Diffraction disks

Calculated diffraction image in the far field behind a circular aperture. In the representation, the intensity is implemented logarithmically on the brightness scale . This comes close to the real impression by the eye.

Diffraction disks (also: diffraction rings ) are created when a light beam is diffracted by a diaphragm . If the diaphragm is circular, a central maximum is observed, surrounded by rings of decreasing light radiation intensity . In astronomy Airy disk are also called Airy disk (Engl. Airy disc ) called, named after the English astronomer George Biddell Airy . Non-circular diaphragms also produce diffraction structures that can clearly differ from a diffraction disk ( spikes ). The diffraction of light is mathematically described by the diffraction integral .

phenomenology

Photographic diffraction image of a 90 micrometer large pinhole diaphragm with 27th diffraction orders illuminated with red laser light

Even an instrument that is perfect according to the laws of geometrical optics , without imaging errors , can not image a point of light given as an object exactly on a point; instead, the diffraction of the light at the aperture diaphragm creates a blurred spot in the image plane. The shape of the spot depends reciprocally on the shape of the aperture, in particular its size is inversely proportional to the size of the aperture. In the case of a circular aperture, given for example by the round frame of a lens, the spot is also rotationally symmetrical, with a central maximum and weak, concentric rings. Since the size of this pattern also depends on the wavelength, the diffraction rings can hardly be seen in white light. The central diffraction spot is also called the Airy disk after the English astronomer George Biddell Airy .

If one tries to keep neighboring points of an object apart and increases the magnification over the image distance, the distance between the corresponding diffraction images increases, but the diffraction images themselves also become larger in the same proportion. One speaks of diffraction limitation of the angular resolution . Diffraction images for infinite image distance are easy to calculate. This corresponds to the pinhole camera and the Fresnel approximation of the diffraction integral.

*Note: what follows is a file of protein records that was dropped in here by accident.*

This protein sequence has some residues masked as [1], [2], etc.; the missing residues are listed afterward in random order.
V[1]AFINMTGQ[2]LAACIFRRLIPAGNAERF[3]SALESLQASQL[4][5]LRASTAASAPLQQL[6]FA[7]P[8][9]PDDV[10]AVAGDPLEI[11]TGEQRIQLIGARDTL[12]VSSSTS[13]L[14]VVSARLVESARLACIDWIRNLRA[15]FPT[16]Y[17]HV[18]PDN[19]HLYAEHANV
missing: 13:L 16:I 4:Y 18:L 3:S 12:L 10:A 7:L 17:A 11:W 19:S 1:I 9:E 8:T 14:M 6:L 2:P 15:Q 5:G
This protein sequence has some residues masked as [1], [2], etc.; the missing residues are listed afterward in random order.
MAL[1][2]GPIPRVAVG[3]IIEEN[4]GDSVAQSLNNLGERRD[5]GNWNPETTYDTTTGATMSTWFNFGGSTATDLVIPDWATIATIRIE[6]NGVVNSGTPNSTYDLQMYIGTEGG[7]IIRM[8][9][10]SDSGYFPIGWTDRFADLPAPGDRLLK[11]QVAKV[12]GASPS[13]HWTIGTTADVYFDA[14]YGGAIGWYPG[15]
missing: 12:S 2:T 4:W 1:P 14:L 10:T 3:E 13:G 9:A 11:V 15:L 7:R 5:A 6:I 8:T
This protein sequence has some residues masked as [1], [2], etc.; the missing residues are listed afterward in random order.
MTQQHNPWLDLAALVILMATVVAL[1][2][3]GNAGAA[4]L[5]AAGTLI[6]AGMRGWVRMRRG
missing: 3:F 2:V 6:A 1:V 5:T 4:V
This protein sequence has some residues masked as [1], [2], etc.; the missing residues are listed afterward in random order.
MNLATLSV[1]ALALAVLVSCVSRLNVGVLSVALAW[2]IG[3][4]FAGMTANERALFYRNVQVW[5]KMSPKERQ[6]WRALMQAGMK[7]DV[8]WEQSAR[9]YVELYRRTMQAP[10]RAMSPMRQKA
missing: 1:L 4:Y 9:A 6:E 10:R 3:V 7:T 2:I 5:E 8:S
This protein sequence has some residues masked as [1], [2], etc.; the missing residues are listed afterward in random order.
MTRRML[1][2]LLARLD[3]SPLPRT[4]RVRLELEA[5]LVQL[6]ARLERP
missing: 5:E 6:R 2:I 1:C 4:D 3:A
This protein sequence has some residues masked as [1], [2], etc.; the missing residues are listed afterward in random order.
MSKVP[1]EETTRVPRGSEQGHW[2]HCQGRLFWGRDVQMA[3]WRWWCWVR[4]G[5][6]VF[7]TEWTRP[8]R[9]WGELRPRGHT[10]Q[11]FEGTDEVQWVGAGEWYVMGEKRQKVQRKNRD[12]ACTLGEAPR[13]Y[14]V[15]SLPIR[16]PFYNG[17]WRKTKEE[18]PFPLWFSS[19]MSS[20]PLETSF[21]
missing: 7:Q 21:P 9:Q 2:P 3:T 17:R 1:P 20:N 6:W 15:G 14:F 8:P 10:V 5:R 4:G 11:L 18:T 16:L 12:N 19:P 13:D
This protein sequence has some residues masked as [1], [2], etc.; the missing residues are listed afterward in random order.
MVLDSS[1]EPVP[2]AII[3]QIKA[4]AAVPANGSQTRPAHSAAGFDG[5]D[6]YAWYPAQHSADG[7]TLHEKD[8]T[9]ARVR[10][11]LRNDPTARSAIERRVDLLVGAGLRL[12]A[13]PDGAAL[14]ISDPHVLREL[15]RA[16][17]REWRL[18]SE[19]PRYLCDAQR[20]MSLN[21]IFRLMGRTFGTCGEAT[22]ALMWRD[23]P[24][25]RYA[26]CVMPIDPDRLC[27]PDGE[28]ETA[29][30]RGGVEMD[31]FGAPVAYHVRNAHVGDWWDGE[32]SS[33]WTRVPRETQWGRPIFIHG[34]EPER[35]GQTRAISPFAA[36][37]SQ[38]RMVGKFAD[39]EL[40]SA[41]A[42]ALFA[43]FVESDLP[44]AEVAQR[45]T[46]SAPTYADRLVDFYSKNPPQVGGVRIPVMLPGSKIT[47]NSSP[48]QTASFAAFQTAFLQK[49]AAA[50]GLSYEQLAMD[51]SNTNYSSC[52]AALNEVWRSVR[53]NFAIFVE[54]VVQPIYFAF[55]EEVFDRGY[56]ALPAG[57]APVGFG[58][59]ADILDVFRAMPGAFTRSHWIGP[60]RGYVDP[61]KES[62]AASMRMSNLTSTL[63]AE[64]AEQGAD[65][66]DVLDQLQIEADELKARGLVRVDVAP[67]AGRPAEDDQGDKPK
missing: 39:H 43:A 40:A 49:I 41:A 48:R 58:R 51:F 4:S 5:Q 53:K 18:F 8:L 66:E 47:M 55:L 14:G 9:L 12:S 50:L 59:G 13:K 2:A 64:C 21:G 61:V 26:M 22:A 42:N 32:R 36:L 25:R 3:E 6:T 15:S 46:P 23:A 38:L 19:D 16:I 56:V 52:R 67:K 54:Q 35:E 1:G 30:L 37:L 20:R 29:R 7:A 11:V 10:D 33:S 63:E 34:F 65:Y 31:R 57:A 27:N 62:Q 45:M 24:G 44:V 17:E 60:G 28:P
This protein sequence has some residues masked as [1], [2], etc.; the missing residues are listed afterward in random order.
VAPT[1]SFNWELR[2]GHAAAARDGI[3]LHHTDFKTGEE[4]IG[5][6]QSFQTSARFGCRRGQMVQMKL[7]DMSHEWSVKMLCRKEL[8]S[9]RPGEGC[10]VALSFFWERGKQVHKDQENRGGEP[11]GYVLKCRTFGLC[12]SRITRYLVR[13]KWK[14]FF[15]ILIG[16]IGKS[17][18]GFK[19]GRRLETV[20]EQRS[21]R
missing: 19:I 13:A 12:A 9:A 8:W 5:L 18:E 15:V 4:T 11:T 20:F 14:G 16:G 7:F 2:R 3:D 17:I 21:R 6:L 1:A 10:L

Due to the diffraction disk, which becomes smaller with the aperture on the one hand, and the aperture error , which increases with the aperture, on the other, the greatest image sharpness results in optical imaging at the critical aperture .

Diffraction at a circular aperture

Intensity behind a circular pinhole

The field strength behind a pinhole irradiated with monochromatic light follows the function ${\ displaystyle E (r)}$

${\ displaystyle E (r) = E_ {0} \ cdot {\ frac {2J_ {1} (\ pi r)} {\ pi r}}}$

where is defined as follows: ${\ displaystyle r}$

${\ displaystyle r = {\ frac {kaq} {\ pi R}}}$

The following applies: with the wavelength , is the radius of the aperture, represents the distance from the center of the central diffraction disk to the place where the electric field strength is to be calculated, and represents the distance between the center of the aperture and the place for which the electric field strength is to be calculated. ${\ displaystyle k = {\ tfrac {2 \ pi} {\ lambda}}}$${\ displaystyle \ lambda}$${\ displaystyle a}$${\ displaystyle q}$${\ displaystyle R}$

${\ displaystyle J_ {1} (r)}$is the bondage function of the first kind .

The light intensity ~ follows the function ${\ displaystyle I (r)}$${\ displaystyle E ^ {2} (r)}$

${\ displaystyle I (r) = I_ {0} \ cdot \ left ({\ frac {2J_ {1} (\ pi r)} {\ pi r}} \ right) ^ {2}}$

The intensity goes to zero at regular intervals and contains secondary maxima that become weaker towards the outside. The size of the central diffraction disk results from the first zero of the function , which is at . ${\ displaystyle 2J_ {1} (\ pi r) / (\ pi r)}$${\ displaystyle r = 1 {,} 2196 \ ldots}$

Diffraction pattern of a circular pinhole irradiated with white sunlight - the shorter the wavelength , the less the corresponding color components are diffracted.${\ displaystyle \ lambda}$

The angle of the edge of the central diffraction disk results from the angle radius to: ${\ displaystyle \ theta}$

${\ displaystyle \ sin \, \ theta \ approx 1 {,} 22 \ \ cdot {\ frac {\ lambda} {D}}}$

and for with${\ displaystyle \ sin \ theta = \ theta + {\ mathcal {O}} (\ theta ^ {3})}$${\ displaystyle \ theta \ ll 1,}$

${\ displaystyle \ theta \ approx 1 {,} 22 \ cdot {\ frac {\ lambda} {D}}}$

With

• ${\ displaystyle \ lambda}$ = Wavelength of light and
• ${\ displaystyle D}$ = Diameter of the aperture.

The size of the diffraction disk, which results from the effective diaphragm diameter of an optical system, determines the resolution . Two points can then be separated reliably (according to the Rayleigh criterion ) if the maxima of their images are at least apart by the radius of the diffraction disk. ${\ displaystyle r}$